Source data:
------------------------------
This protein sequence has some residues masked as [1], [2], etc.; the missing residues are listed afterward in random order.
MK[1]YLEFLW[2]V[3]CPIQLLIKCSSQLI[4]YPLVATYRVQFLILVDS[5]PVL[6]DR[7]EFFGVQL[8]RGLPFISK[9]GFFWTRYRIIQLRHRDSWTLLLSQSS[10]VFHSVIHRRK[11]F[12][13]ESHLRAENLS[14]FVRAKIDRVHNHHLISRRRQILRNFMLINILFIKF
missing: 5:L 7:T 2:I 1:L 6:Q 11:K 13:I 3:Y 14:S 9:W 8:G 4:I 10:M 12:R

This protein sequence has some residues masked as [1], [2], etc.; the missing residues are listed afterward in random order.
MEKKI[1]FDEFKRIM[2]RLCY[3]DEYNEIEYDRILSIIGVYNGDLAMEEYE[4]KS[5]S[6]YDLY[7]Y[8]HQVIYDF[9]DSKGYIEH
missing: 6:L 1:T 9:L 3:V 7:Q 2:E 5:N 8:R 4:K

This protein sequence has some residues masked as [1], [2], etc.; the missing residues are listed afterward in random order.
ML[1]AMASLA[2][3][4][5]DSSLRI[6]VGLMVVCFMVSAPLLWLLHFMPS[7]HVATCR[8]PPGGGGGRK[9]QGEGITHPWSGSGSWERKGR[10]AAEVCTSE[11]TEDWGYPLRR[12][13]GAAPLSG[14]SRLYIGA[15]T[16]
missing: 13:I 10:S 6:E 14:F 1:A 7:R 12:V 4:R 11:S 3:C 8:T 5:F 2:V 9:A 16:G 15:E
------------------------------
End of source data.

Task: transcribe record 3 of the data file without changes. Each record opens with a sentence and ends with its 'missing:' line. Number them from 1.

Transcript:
This protein sequence has some residues masked as [1], [2], etc.; the missing residues are listed afterward in random order.
ML[1]AMASLA[2][3][4][5]DSSLRI[6]VGLMVVCFMVSAPLLWLLHFMPS[7]HVATCR[8]PPGGGGGRK[9]QGEGITHPWSGSGSWERKGR[10]AAEVCTSE[11]TEDWGYPLRR[12][13]GAAPLSG[14]SRLYIGA[15]T[16]
missing: 13:I 10:S 6:E 14:F 1:A 7:R 12:V 4:R 11:S 3:C 8:T 5:F 2:V 9:A 16:G 15:E